Chesapeake Monetizes Utica Shale Holdings; Will Continue Yearly Dropdowns To MLP

Chesapeake Energy Corp. continues to benefit by monetizing its various holdings as it recently announced its seventh joint venture (JV) from its unconventional gas and oil holdings.

Frank Nieto, Editor, Midstream Monitor

Chesapeake Energy Corp. (NYSE: CHK) continues to benefit by monetizing its various holdings as it recently announced its seventh joint venture (JV) from its unconventional gas and oil holdings.

The JV agreement provides an undisclosed international major with a 25% interest in its 650,000 Utica shale acres and follows similar agreements in the Haynesville, Fayetteville, Marcellus, Barnett, Eagle Ford, and Niobrara. Full details of the Utica JV will be disclosed upon completion of the agreement.

“In these seven JV areas, the company initially acquired approximately 5.1 million net leasehold acres at a cost of $11.1 billion…We then sold 1.5 million of those acres for a total consideration of $16.4 billion in cash and carries, meaning we recovered 150% of our total leasehold cost in all the plays combined,” Aubrey McClendon, chairman and chief executive of Chesapeake Energy, said during a conference call to discuss the company’s Q3 2011 earnings.

While some analysts and commentators have claimed that Chesapeake didn’t get as much as they desired in this particular JV, McClendon was emphatic that this agreement will allow the company to recoup its leasehold costs and will pay for the development of a play that he thinks will be the most profitable play in the U.S. in the future.

In addition to the seven already completed JVs, the company is also considering three more JVs to work on in 2012 in the Williston Basin, the Mississippi Lime, and an undisclosed oil play. As the company begins its development of the Utica’s oily phase, it is likely to pursue another JV in the play.

Although Chesapeake has acreage holdings in the Anadarko Basin, the Cleveland Tonkawa and Granite Wash, it doesn’t anticipate completing JV deals in these plays since they don’t need to be de-risked as drilling has already been ramped up.

The company will continue to focus on production from liquids-rich plays over the next five years, which will help to improve dry gas prices, according to McClendon. He noted that the company increased its natural gas production by 472% since 2000 while the rest of the industry increased its production by 12%. By focusing on increases in liquids production, Chesapeake’s dry gas production will remain flat for the next five years.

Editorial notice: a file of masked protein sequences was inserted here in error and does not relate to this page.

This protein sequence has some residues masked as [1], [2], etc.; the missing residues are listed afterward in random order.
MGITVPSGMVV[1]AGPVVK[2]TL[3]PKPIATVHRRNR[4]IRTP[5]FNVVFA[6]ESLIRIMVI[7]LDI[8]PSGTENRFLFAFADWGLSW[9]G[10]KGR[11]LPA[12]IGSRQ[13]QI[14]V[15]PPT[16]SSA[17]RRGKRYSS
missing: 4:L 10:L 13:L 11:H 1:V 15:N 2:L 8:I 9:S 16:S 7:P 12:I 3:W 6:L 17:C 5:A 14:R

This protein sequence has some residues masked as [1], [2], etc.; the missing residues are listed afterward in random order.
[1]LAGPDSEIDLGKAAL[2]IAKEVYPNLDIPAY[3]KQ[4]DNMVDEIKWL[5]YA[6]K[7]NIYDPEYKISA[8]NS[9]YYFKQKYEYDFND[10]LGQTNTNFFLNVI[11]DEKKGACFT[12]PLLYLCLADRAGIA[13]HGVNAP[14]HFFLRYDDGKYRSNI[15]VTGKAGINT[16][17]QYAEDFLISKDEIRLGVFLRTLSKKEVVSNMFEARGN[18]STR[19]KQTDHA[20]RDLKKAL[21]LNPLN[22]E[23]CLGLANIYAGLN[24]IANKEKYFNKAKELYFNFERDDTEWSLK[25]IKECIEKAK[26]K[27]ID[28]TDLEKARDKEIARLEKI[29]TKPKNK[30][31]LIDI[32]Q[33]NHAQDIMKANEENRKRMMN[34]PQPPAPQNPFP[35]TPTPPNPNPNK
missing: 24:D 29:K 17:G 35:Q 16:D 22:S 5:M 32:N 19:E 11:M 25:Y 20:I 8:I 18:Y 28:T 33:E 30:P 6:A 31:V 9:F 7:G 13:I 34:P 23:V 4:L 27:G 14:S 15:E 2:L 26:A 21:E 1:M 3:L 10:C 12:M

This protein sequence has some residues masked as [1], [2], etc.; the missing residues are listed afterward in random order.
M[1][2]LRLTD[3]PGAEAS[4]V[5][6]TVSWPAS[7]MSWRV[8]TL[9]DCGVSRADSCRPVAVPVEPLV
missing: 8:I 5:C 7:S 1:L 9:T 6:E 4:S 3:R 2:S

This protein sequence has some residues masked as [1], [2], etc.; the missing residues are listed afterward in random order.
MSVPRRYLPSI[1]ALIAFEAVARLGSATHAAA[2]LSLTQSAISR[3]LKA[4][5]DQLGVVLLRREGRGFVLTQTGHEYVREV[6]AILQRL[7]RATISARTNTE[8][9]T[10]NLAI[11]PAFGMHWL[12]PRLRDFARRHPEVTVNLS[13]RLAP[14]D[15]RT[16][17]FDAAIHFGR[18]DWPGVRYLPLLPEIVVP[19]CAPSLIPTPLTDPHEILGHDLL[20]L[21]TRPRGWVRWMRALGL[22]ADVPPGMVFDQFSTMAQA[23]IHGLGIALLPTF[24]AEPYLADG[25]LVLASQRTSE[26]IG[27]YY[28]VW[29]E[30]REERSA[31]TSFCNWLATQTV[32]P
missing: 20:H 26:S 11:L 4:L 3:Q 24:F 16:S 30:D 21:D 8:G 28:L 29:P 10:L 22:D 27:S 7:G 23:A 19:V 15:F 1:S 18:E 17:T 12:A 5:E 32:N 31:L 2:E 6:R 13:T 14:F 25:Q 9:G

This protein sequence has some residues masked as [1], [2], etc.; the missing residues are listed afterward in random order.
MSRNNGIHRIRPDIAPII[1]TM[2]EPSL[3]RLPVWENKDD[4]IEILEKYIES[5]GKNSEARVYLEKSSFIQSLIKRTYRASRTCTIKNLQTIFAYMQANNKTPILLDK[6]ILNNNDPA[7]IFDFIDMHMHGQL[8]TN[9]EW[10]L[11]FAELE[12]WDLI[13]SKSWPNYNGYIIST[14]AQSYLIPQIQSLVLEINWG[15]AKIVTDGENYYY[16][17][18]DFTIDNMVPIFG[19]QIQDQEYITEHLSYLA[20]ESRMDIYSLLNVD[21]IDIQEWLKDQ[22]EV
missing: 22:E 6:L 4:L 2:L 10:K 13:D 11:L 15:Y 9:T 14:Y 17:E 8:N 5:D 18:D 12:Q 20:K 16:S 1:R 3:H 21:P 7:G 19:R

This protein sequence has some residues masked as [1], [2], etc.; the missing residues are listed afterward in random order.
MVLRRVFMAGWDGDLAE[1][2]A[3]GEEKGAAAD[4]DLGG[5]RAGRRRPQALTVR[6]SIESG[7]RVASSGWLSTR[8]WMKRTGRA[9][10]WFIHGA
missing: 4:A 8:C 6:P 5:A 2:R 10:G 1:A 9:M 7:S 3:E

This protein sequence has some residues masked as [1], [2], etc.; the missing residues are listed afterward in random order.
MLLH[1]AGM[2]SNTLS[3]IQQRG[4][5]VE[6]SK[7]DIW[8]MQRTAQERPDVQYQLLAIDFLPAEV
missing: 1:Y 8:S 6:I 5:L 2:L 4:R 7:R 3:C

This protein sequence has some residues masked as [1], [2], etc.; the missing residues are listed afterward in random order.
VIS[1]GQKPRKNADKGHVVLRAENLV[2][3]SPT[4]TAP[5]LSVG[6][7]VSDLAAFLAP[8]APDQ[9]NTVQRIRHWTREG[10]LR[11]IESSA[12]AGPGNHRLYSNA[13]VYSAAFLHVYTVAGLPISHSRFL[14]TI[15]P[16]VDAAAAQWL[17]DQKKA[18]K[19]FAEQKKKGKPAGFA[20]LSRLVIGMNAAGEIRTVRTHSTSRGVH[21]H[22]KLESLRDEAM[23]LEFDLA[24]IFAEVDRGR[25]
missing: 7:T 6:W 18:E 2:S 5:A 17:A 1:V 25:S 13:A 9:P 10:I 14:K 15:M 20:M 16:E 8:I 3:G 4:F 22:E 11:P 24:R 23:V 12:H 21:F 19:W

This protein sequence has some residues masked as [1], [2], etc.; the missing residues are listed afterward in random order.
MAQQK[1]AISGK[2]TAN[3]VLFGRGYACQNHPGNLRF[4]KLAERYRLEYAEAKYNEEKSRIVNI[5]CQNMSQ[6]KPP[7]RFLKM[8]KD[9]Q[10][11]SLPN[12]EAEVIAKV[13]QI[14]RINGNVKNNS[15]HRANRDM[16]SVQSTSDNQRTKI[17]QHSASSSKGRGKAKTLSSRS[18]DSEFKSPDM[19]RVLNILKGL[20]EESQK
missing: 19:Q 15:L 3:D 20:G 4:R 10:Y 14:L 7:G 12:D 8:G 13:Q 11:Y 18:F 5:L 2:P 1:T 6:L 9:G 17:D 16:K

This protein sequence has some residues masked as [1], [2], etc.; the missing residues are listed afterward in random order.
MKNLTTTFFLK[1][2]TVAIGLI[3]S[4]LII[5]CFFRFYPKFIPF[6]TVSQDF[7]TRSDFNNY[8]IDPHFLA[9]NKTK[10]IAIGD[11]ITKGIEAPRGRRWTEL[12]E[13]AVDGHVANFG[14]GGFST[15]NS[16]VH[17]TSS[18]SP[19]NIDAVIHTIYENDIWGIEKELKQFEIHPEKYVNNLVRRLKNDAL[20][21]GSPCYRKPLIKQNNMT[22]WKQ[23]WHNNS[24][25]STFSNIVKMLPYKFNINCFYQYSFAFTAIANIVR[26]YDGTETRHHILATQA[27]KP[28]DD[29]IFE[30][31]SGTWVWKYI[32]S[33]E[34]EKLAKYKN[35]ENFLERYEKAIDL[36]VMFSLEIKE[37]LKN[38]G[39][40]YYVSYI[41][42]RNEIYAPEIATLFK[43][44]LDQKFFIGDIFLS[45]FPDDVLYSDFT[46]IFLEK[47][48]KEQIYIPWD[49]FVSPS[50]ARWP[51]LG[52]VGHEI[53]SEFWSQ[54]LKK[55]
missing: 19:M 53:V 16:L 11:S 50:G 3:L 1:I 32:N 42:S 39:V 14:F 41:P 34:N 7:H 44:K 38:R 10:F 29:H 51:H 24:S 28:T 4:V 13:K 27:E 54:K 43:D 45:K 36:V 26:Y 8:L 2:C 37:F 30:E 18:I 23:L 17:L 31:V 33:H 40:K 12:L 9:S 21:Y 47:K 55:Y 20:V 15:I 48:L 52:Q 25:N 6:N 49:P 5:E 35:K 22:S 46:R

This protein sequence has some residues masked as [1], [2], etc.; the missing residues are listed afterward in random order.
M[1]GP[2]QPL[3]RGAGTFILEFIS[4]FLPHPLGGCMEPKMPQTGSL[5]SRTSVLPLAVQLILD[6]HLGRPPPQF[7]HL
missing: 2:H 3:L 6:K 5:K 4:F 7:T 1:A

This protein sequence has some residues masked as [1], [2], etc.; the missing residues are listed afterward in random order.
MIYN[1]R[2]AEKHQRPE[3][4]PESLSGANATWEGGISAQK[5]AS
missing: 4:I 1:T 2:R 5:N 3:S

“Natural gas markets during the past five years were basically changed single-handedly by the efforts of one company…During the next five years it will be very different from now. The futures curve is currently pricing natural gas, we believe incorrectly, because the same company that helped bring you the gas oversupply is now dedicated to increasing its liquids production and its gas production will not increase much from here,” he said. Once natural gas demand begins to pick up, Chesapeake will return to growing its production to ensure that U.S. gas markets remain well supplied.

While gas production will remain flat until 2015, the company’s liquids production is expected to increase 50% between 2011 and 2015. By 2015, the company anticipates liquids production to reach an average of 250,000 barrels per day (b/d), which Chesapeake anticipates will increase earnings by 50% compared with 2011.

McClendon stated that the company is confident in not only this production growth, but the ability to gather and transport these volumes because of its vertical integration with its midstream segment.

“There are a lot of aspects to our business that are challenging and certainly building infrastructure in new play areas is one of those. But that is one advantage to the Chesapeake business model in that we are vertically integrated all the way from our service operations up to our midstream operations. There will be some delays, but we have built those in…You don’t see us miss our numbers and then blame unforeseen circumstances. We plan for those and take it in stride,” he said.

Once these systems are in place, they serve as a major boon for the company’s midstream MLP, Chesapeake Midstream Partners LP (NYSE: CHKM), in the form of dropdown acquisitions. In a separate conference call to discuss its Q3 2011 earnings, CHKM officials announced that they increased their projections for FY 2011 earnings by $8 million to $340 million.

Mike Stice, chief executive of CHKM, said that its gathering systems in the Haynesville and Barnett shales continue to perform strongly and the company is evaluating further dropdown opportunities from Chesapeake. “We will continue to benefit from the inventory, as the assets mature appropriately and are absorbed into our business model.”

He added that CHKM will focus on assets that increase its exposure to liquids-rich plays as well as diversify its holdings in various basins. This diversification could lead to the dropdown of assets in the Marcellus due to its maturation, according to Stice.

“We have a footprint already in the Mid-Continent in Oklahoma, which is relatively well positioned to some of the NGL-rich plays and the Granite and Colony Wash plays. But there are also opportunities there for expansion into the broader plays in Oklahoma that are NGL-rich as well as the NGL-rich component of the Marcellus,” he said.

These drop-downs will continue to occur once a year with the MLP largely staying away from third-party acquisitions aside from bolt-ons. “What we’re finding more often than not is that when other parties are buying into a basin, they’re paying quite a bit of premium for that. Frankly, we don’t need to pay and compete for that premium because of our relationship to Chesapeake,” Stice said.

Contact the author, Frank Nieto, at